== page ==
Here’s how it goes when my uncle answers the phone, “Hi, Ralph, it’s Robert, how’s it going?” “Oh, good, I was just shaving.” That’s what he’s been saying to me for about 8 months now since he was separated from his wife and moved into a facility for people with Alzheimer’s. Always with the shaving, no matter the time of day. Now, it’s possible that he IS shaving, I’m not saying he’s not, but what I expect is that he’s not shaving, but it is something he remembers doing and it seems conversational. He’s always willing to talk though and I imagine him standing there with the phone to one ear, smudged with shaving cream and a wet razor in the other hand dripping water onto the floor by the phone in the kitchen (or wherever he has it.)
I haven’t seen him since he and his wife, Marie (number two — I adore her,) moved away from their home in Santa Barbara to be closer, first to her children, but then when it became apparent that Marie could not handle his spiraling dementia (downward, downward,) that his son (my cousin) came & took him back to Rapid City to live in a residential facility that works with and cares for those so afflicted.
It’s been a wrenching few months; Marie completely despondent over the loss; Ralph, at first, angry & threatening to “get on a bus” and go back to (not Marie) but California, but gradually accepting the change & settling into a routine of daily walks (he’s not gotten lost yet, Rapid City is his hometown after all.) But I worry.
I worry that all that’ll be left of him (and eventually me) is just, nothing. How can that be? After a life well-lived, to have nothing (not even your memory) survive you. (I’ll leave the dynamics of his and my relationship with his son for another time, but know that there is no love lost — although there is some confusion on my part; I mean, we’re in our 50s for god’s sake, what could possibly be so wrong about who I am at this point in his life?)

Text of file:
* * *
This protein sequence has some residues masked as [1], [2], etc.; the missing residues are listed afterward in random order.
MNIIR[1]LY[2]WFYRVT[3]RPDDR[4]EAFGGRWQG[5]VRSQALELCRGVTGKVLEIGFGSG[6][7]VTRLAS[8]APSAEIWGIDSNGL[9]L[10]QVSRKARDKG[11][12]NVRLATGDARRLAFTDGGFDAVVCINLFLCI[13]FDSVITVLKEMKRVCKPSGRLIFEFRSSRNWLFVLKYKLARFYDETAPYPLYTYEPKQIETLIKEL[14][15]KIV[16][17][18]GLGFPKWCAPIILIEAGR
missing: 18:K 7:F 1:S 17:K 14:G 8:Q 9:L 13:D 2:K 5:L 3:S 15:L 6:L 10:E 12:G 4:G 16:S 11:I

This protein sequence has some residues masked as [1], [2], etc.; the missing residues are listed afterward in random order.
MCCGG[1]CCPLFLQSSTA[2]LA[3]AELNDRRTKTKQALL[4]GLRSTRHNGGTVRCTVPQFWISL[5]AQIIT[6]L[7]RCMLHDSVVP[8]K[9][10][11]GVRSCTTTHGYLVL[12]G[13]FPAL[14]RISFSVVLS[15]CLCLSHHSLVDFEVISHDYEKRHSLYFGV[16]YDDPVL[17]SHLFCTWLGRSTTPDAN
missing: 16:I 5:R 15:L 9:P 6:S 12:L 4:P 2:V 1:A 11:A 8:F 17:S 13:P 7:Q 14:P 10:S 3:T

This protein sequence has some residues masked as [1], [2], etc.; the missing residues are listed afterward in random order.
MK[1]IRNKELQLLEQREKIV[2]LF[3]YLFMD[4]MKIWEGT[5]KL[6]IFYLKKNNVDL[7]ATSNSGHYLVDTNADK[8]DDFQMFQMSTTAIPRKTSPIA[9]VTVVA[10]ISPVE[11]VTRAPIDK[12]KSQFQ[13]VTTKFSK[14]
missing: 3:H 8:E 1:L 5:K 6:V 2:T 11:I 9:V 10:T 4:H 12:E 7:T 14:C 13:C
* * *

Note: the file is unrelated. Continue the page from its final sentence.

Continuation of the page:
<Deep sigh> Regardless, without the accolades of a life in the limelight, we’re not even a footnote to the times. As individuals we end our lives a part of a historical trend as reviewed 100 years from now. Ick (it’s the best word I could come up with to describe my feelings right now–not dissertation worthy, I know, but that’s nothing I’ll ever have to worry about.) We have our little memory-starters (photos, tschotkes,) but those only matter to a few of us & when we’re gone, they’re just a problem for those left behind. It’s not like we’re leaving a Mona Lisa or a War and Peace behind us (at least not yet.)
But does the now of our lives have any meaning or will only its past as seen through the scrim of time & judged by strangers resonate with a future generation? All this typing & photoshopping & digital legerdemain as ephemeral as gossamer wings, but here we (I) sit, moving my 8 fingers & 2 thumbs along a keyboard, letters appearing like the ace of hearts in the hand of a off-street Las Vegas magician (an occasional flub, backspace) & presto! words appear their meaning unclear until the entire thought is expressed, if ever.
& all these thoughts, sentences, paragraphs, photographs, drawings, scribblings, mementos, detritus from this life, what are they if not an attempt to leave something behind, something that says I lived for something, I meant something to someone, somehow defying ashes to ashes, dust to dust.
My uncle does not live for the future any longer. He only lives in the moment, the past unclear & appearing unbidden & inconveniently causing confusion and anger (without being able to question it.) My story will end with me. The accumulation of my history with its family, friends, memories, will end with me. That is a fact I can live with.